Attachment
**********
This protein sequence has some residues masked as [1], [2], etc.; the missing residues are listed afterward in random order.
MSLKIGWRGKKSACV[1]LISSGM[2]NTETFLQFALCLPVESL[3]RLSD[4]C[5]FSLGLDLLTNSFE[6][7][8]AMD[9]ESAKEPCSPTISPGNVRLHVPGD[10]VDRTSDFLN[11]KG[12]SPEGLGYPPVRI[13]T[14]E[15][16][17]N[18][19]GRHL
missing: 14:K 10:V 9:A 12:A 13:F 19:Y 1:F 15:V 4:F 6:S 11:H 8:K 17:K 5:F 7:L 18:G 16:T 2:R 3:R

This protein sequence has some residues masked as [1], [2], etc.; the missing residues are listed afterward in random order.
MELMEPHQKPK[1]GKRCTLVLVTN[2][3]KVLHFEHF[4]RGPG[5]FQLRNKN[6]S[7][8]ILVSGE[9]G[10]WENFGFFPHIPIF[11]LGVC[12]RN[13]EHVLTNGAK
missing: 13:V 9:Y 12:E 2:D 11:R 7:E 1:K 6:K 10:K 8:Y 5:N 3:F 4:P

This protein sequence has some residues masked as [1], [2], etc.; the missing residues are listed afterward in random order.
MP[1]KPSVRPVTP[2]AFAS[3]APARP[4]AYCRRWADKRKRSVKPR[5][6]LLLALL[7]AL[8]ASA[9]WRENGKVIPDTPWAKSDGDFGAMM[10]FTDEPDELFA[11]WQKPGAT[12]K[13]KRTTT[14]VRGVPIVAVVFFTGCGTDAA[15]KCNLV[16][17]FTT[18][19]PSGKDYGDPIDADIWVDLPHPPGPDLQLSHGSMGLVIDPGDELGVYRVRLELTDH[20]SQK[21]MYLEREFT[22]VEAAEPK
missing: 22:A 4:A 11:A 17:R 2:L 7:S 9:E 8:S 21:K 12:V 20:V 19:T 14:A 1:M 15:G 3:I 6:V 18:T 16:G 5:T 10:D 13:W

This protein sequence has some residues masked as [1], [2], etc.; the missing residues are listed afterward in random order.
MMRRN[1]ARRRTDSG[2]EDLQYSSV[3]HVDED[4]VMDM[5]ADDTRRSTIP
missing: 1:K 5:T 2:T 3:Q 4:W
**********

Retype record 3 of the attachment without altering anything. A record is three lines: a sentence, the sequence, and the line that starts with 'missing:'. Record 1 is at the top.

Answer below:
This protein sequence has some residues masked as [1], [2], etc.; the missing residues are listed afterward in random order.
MP[1]KPSVRPVTP[2]AFAS[3]APARP[4]AYCRRWADKRKRSVKPR[5][6]LLLALL[7]AL[8]ASA[9]WRENGKVIPDTPWAKSDGDFGAMM[10]FTDEPDELFA[11]WQKPGAT[12]K[13]KRTTT[14]VRGVPIVAVVFFTGCGTDAA[15]KCNLV[16][17]FTT[18][19]PSGKDYGDPIDADIWVDLPHPPGPDLQLSHGSMGLVIDPGDELGVYRVRLELTDH[20]SQK[21]MYLEREFT[22]VEAAEPK
missing: 22:A 4:A 11:A 17:R 2:L 7:S 9:E 8:S 21:K 12:V 20:V 19:T 14:A 1:M 15:G 3:I 6:V 18:T 16:G 5:T 10:D 13:W